The electronics were mounted on a sled that was constructed from a section of 1/8" wall aluminum tubing with a 1 - 1/4" OD that matched the 1 - 1/4" ID of the hilt tubing. Areas of the inner surface of the sled were milled flat or inset to facilitate good thermal contact with the high current transistors and resistors. Arctic Silver thermal conductive epoxy was used to bond the heat generating components to the aluminum sled and LED heat sink. There is a threaded centrally located hole in the sled that the Covertec knob with an embedded 1/4-20 screw engages through a hole drilled in the side of the hilt to pull the sled into tight thermal contact with the inner surface of the hilt main tube.
The battery holder was designed to operate at high current and to allow rapid tool-free battery changes. Conventional conical steel spring battery contacts have too high a resistance (10 - 20 milliohms) to operate at 30 amps without overheating and collapsing the steel springs. The battery contacts are 3/8" diameter solid copper rod, directly soldered to the 14 gauge regulator and LED power wires. The front copper contact is set up to slide linearly and is spring loaded to tension the battery stack. The rear contact has a retention screw that rotates into a detent in the Kevlar-epoxy composite battery tube.
The rear cap containing the speaker and the AAA batteries is slid onto the rear of the hilt tube and is held in place by a knurl headed 1/4-20 threaded thumb screw. Loosening the knurl headed retention screw and removing the rear cap allows tool-free access to the 18650 battery tube, the Nano Biscotte microSD card slot, the mute switch and the modulation rate setting potentiometer. Battery swap time is about 20 seconds. Since operating time at full brightness is about 10 minutes, the ability to rapidly swap batteries without tools was an important part of the design.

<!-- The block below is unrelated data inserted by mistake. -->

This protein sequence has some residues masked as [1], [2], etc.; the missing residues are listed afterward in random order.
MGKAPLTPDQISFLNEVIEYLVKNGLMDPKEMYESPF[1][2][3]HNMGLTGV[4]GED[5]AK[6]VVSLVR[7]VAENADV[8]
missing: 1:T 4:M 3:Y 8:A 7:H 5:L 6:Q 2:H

The LED light output is collimated by solid aluminum reflectors pulled from Nitecore MT2A flashlights. As advised by Sunrider in his light focusing solutions thread, the rear surface of the reflector was cut back until the reflector, when placed in contact with the front window of the LED, showed an even reflection of the emitter of the LED over its entire area when viewed from the front.
How bright is the output of a 30 amp driven LED with a properly collimated reflector? LightSaber 30Amp BurningHoleTrashBag - YouTube
Here's a picture and a video of the blue LED saber illuminating a trash bag from the output of the blade holder and burning a blade diameter hole through the plastic. Definitely not something you want to stare into!
Indoor test - Brightly lit room.
All of the artificial room lighting is turned on. The front door and a 4 foot by 6 foot window to the left of the door are opened to let in the outside daylight. The room is brightly lit despite the appearance from the photo from having the camera f-stop and shutter set such that the saber blades did not over expose.
The sabers from right to left:
30 Amp CBT-120 Blue LED saber, Translucent polycarbonate blade
Master Replicas Anakin
30 Amp CBT-140 White LED saber, Translucent polycarbonate blade
White LED string driven at 6 amps mounted within a spinning light baffled blade. ( "Persistence of vision" TFU style Black Blade Saber)
The blue LED, despite having the highest radiometric (absolute optical power) output of the colored LEDs in the CBT-120 series appears relatively dim at 600 lumens compared with the 5,000 lumen CBT 140 white LED driven at the same current. There is a reason however, for selecting this Blue LED for construction into a high current saber despite its relatively low lumen output. The blue saber's high absolute radiometric power at short wavelengths is one of the key elements for an idea of how to build a daylight usable lightsaber blade.
[ Continued on - 30 Amp LED Sabers & Fluorescence Enhanced Saber Blades (Part 2 - Blade) ]